In Mission: Impossible 2, Cruise and Woo Gag on Their Own Corruption

Written by Armond White on . Posted in Arts & Film, Posts.

Impossible 2
by John Woo

Here’s the pattern:
Impossible Missions agent Ethan Hunt (Tom Cruise) recruits jewel thief Nyah
Hall (Thandie Newton) to help steal a deadly virus before Nyah’s former
lover Sean Ambrose (Dougray Scott) can use it to extort a pharmaceutical company
and, ultimately, the entire world’s health. Double-crosses, killings, fancy
technology and mayhem result. A few more openings like this and Gladiator
and Dinosaur and it really will be the death of cinema.

Everyone wants to have
fun at the movies–that’s the prime reason for going. But the blatant
manipulation employed by director John Woo takes the fun out of watching M:I-2’s
action sequences. We’ve seen his firecracker gunfights and his damned interfering
pigeons too often. And Tom Cruise has flashed his hollow grin to a near-rictus
point. Know what decadence is? It’s screenwriter Robert Towne having a
villain crack a joke about the Cruise grin. (Towne flaunts his own pandering
and the audience’s shamelessness.) A similar boast happens in Gladiator
when there’s talk about putting on a good show to win over the mob. This
kind of filmmaking expertise is simply contemptuous. In several scenes Towne’s
characters even joke about desperate suckers who are "gagging for it"–that
is, for the illusion of love. The illusion of entertainment is all Mission:
Impossible 2
provides. The Tom and Thandie action figures, the relentless
chase sequences and the shootouts have no emotional appeal. They’re contrived
to make an audience think the noise and speed means it’s having fun. While

There was a time in the
late 80s when critics talked about John Woo as if cinema were going to be saved
by Hong Kong action directors. Now it’s plain how close Hong Kong was to
Hollywood schlock–Mission: Impossible 2 suggests there was never
any difference. The decline of popular entertainment can be traced to that emphasis
on visceral effect, the common-denominator approach to moviemaking that insists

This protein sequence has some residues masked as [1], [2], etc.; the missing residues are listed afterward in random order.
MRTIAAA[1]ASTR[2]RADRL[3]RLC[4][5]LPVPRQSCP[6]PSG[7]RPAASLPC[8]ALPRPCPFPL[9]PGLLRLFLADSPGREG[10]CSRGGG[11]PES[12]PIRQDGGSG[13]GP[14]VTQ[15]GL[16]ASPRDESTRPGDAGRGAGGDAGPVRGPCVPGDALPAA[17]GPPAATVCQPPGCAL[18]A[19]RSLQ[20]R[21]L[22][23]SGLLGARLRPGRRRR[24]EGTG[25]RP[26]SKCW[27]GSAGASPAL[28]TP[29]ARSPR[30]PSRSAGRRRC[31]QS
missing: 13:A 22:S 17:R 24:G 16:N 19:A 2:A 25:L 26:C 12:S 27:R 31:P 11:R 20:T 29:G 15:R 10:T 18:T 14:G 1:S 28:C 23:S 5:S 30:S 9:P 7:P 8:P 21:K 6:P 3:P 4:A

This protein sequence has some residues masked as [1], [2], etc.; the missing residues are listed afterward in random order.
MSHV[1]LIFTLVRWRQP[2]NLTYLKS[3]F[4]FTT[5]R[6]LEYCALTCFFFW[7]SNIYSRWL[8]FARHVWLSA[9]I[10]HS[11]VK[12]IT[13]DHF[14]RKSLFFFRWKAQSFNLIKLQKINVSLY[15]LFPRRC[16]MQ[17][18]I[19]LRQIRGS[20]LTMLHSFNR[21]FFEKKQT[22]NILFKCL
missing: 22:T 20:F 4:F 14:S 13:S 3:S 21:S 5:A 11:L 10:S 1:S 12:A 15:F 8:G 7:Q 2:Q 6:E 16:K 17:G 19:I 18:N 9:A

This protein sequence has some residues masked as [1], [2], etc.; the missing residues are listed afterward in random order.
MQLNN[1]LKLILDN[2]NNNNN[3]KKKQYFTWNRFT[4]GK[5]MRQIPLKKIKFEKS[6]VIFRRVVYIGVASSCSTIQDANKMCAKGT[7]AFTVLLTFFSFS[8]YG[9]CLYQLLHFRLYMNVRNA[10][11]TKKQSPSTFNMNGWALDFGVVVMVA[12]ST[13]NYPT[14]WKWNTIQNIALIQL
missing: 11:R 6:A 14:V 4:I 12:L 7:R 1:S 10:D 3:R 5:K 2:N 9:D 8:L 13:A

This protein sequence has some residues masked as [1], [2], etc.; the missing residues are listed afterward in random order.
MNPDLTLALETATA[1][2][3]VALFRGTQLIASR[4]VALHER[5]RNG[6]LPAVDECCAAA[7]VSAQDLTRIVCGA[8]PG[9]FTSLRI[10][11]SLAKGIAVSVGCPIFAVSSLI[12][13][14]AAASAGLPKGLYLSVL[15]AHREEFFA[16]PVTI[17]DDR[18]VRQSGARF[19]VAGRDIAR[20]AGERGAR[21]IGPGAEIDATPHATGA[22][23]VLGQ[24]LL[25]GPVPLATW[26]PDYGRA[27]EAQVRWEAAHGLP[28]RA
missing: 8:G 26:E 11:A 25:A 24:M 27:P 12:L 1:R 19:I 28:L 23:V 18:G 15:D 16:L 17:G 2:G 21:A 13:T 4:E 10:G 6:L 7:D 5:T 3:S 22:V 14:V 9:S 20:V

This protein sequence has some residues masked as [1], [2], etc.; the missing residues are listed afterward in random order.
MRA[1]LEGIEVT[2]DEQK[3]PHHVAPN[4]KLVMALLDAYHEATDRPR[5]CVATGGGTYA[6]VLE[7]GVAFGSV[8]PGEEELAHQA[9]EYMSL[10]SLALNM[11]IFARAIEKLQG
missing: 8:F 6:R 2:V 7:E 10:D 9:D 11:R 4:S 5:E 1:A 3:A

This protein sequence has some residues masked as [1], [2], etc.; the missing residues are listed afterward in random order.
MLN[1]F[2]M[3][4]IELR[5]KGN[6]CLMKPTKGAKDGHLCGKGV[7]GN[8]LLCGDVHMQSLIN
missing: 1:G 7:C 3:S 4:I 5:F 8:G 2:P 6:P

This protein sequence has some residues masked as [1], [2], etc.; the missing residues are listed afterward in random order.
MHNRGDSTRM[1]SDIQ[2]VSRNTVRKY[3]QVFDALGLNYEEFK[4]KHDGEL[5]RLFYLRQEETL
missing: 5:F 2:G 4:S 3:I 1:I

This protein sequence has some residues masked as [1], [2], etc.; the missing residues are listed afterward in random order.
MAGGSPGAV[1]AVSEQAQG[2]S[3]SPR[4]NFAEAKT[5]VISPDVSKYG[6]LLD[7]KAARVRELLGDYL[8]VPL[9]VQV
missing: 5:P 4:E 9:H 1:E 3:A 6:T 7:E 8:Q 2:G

people only respond to noise and spectacle. But what once was thrilling in the
James Bond series was eventually improved upon by the more comical Indiana Jones
series–violent shtick that, when done in excess and without humor, earned
James Cameron a bogus reputation. At the heart of this generic formula is an
undeniable adolescent thrall–nothing wrong with tapping that (Ready
to Rumble
has essentially adolescent charm and it’s one of the most
enjoyable films of the year). But when movies expend huge amounts of money and
social influence to offer little more than dumb fun, then what’s deliberately
wack is out of whack.

Action movies now command
the kind of acceptance that, years ago, one might grant charitably–as when,
say, Ron Howard unpretentiously starred in Eat My Dust for drive-in crowds.
Today, the film industry expects both gratitude and intellectual humility. This
debased cultural response derives from television–the speciously free habit.
It provided viewers with constant distraction but did not require them to think.
As television increased its massive, blatant effect, other cultural forms such
as live theater lost their popular touch. At one time prestigious Hollywood
releases were frequently based on adaptations of plays, reflecting not only
the importance live theater used to have, but also a general cultural interest
in literacy and the verbal expression of moral dilemmas. Audiences now expect
little and are thankful for it. Adaptations of tv shows like The Addams Family,
The Flintstones, McHale’s Navy, The Brady Bunch, The
Beverly Hillbillies
and Mission: Impossible are significant only
for how completely they obliterate the intellectual challenge and invitation
formerly implicit in film versions of plays, novels and short stories. Though
this may seem like merely an attitude change courtesy of boomers, the trend
has a more coarse effect. And summer action movies like M:I-2 demonstrate
the full extent of the catastrophe.

Popularity at the movies
now implies tv-influenced inanity. That’s how Gladiator gets away
with visually inelegant, choppy battle scenes–cheap steals from Seven
and Chimes at Midnight; slanted f/x without spatial density;
murky characterizations and shallow political references. (Even Titanic’s
big dumb sinking boat and puppy-love plot similarly proved that all that can
unite the contemporary, tv-blunted pop audience is bombast.) Thus M:I-2’s
set pieces include a pointless mountain-climbing episode with the star seeming
to hang in limbo; a Tom-and-Thandie flirtation-cum-car-chase that zips around
narrow cliffs like the nearly unintelligible stunts in Wayne Isham’s Bye
Bye Bye
video for NSYNC. None of these sequences bear thinking about afterward;